Laputa: Castle in the Sky (1986)

Pazu is in for the ride of his life.

So a few hours ago, I saw Isshyo ni Sleeping: Sleeping with Hinako, which is easily the all time worst anime I have ever seen. In order to cleanse that from my system, I saw the Miyazaki classic Laputa: Castle in the Sky.

Pazu leads a normal life as an engineer’s apprentice in a mining town. That is until he sees Sheeta floating down from the sky. Thus begins the race to find Laputa, the castle in the sky against the army and pirates.

What stood out to me first, as to be expected from a Miyazaki-directed Ghibli production, was the overall presentation of the movie. Laputa: Castle in the Sky (天空の城ラピュタ Tenkū no Shiro Rapyuta) was made only 2 years after Nausicaa of the Valley of the Wind, yet the animation is leaps and bounds better; of course Nausicaa was a great-looking movie to begin with. Character models are far more detailed, with little things like hair being meticulously animated. It’s quite clear that Miyazaki was really pushing the envelope as far as what his production team could do in the age before computer-assisted animation. A good example of what the animation team could do was the green glass bottle that Sheeta used to aid in her escape from the airship at the beginning of the movie; you can see what effort the animation team put into even showing how light refracted through that bottle’s glass.

Laputa is yet another time when composer Joe Hisaishi scored a Miyazaki film. I will say the music generally is far superior to what was in Nausicaa as well; gone are the ill-fitting synthesizer pop tunes from the earlier film. What stood out to me was Inoue Azumi’s performance of the end theme.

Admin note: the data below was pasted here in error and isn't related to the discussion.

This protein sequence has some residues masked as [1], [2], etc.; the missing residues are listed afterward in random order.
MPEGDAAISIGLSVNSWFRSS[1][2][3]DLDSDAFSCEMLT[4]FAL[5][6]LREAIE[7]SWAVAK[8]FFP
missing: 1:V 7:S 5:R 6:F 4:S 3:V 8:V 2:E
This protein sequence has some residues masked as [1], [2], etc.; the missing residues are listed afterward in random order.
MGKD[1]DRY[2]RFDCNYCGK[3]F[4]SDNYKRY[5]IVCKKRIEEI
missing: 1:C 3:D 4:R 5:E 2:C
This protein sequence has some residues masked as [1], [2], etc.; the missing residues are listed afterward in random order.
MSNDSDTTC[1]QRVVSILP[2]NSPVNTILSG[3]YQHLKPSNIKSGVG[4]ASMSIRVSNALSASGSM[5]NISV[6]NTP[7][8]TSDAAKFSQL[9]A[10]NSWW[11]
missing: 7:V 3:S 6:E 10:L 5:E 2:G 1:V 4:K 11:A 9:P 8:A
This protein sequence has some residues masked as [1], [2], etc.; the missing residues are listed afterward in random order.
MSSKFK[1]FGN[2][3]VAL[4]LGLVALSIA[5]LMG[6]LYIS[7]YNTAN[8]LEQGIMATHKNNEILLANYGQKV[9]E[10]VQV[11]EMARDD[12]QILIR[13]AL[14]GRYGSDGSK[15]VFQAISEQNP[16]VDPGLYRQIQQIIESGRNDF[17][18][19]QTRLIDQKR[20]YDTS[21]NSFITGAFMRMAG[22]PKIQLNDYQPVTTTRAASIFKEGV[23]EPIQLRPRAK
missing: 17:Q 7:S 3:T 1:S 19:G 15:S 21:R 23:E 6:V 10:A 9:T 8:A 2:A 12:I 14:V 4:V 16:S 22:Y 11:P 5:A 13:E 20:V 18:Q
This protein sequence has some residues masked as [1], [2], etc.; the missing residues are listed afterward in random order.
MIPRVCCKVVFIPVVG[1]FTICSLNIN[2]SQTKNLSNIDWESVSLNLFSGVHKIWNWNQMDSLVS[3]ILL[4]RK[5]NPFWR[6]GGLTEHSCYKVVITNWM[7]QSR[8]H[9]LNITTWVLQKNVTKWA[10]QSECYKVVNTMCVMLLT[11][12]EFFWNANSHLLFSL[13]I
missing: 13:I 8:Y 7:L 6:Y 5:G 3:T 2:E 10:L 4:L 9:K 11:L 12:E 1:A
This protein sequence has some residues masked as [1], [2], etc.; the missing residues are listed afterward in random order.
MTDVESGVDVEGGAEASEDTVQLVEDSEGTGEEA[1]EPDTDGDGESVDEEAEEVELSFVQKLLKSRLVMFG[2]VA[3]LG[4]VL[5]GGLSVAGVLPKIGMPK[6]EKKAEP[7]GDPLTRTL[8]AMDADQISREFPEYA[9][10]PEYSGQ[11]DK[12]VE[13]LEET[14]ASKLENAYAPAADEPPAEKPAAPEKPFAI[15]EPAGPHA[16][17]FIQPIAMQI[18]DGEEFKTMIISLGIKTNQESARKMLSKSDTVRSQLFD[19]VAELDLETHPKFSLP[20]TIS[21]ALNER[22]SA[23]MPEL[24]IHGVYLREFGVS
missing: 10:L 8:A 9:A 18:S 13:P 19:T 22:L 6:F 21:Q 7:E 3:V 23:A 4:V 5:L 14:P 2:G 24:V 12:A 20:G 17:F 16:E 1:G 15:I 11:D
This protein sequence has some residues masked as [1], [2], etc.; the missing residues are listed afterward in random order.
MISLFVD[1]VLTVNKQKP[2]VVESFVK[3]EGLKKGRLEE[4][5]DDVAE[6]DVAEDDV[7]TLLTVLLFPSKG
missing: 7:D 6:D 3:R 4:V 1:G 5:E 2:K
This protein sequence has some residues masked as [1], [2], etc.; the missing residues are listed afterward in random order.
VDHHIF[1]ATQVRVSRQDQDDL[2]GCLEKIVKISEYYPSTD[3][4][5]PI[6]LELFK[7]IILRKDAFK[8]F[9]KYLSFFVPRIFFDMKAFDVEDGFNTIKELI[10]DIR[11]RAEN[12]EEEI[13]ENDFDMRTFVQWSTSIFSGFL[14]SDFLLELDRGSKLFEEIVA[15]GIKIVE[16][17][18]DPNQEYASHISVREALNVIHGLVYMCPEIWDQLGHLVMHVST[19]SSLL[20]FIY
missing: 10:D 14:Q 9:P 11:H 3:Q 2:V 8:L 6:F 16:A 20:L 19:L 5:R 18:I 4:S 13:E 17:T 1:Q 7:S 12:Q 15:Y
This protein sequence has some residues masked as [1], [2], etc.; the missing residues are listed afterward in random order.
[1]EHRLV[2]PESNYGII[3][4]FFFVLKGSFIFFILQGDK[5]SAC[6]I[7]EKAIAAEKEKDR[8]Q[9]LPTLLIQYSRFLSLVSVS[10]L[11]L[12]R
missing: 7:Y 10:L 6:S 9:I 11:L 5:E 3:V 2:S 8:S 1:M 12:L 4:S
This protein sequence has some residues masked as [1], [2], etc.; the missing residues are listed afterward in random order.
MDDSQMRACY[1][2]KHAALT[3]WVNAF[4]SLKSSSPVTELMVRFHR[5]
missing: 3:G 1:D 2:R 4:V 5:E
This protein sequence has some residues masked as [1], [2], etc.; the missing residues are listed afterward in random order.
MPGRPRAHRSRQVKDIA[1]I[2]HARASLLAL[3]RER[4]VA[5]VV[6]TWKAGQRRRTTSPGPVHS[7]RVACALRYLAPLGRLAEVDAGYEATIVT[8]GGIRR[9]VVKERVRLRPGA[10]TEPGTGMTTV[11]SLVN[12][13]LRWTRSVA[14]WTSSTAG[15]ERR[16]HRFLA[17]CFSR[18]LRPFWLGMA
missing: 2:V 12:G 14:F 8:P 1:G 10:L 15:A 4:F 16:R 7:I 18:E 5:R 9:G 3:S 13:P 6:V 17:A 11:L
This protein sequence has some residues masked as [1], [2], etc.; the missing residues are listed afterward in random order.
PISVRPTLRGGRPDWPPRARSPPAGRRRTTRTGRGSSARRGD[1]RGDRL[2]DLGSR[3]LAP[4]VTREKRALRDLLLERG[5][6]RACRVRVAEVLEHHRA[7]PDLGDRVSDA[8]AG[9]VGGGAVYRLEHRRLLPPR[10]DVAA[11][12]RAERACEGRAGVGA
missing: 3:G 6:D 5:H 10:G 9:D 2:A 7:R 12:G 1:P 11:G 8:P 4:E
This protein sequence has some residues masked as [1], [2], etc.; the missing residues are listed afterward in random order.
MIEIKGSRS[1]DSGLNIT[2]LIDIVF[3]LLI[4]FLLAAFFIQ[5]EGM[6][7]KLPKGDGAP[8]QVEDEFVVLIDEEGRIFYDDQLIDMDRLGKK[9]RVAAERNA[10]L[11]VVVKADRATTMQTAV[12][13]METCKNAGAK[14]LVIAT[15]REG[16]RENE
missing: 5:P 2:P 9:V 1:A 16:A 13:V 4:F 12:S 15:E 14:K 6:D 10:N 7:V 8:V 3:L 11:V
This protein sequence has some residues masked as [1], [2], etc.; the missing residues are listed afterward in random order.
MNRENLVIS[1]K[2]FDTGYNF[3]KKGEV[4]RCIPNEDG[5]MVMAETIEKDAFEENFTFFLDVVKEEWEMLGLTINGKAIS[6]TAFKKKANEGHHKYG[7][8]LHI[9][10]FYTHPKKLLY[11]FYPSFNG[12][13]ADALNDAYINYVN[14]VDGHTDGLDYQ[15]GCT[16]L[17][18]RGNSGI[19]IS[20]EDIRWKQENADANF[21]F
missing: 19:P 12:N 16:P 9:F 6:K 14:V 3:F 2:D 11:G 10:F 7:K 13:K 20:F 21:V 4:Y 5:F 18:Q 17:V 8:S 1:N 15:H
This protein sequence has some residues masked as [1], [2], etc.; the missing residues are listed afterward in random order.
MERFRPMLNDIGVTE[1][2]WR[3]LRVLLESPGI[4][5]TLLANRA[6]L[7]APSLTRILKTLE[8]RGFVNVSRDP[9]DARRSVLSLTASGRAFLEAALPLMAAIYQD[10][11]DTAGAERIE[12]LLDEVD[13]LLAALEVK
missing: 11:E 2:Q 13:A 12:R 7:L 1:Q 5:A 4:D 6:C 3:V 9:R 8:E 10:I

So Laputa has plenty of style. What about the substance? Laputa’s story was one incredible roller-coaster ride, but the movie’s real strength was the characters. None of the side characters were what they seemed like initially, but what I really loved was the chemistry the two leads had between each other. I think a lot of it had to do with how their respective voice actresses (yes, Pazu was voiced by a woman) worked with each other. Tanaka Mayumi (known for later roles like Monkey D. Luffy in One Piece and Krillin in Dragon Ball Z) and the really frantic movements of Pazu complemented Yokozawa Keiko’s gentler performance as Sheeta. In general, Pazu and Sheeta worked extremely well to make Laputa not your typical fairy tale romance.

In fact, it’s mainly because of Pazu and Sheeta that Laputa: Castle in the Sky has officially beaten Porco Rosso (1992) as my favorite Miyazaki film. Laputa is often cited as Miyazaki’s best movie, and frankly I can see why.

Score: 4/4

NOTE: As you can probably tell from my critique of the voice talent, I was watching the film in the original Japanese with English subtitles. As I do know some Japanese, I couldn’t help but notice that there were some glaring discrepancies between the spoken dialogue and the subtitles; it ranged from Sheeta saying her parents died in Japanese while the subtitles simply had her saying she lived with her parents to times where there were lines of spoken Japanese with no subtitle translations. After watching a few seconds of the English dub, it turns out the issue was that they were not subtitles, but dubtitles, meaning it was just a transcript of the English dub track. As Disney was clearly marketing the movie to an American audience, it was clear they wanted people to watch the English dub anyway and thus couldn’t be bothered to provide properly translated subtitles for the Blu-Ray release of the movie.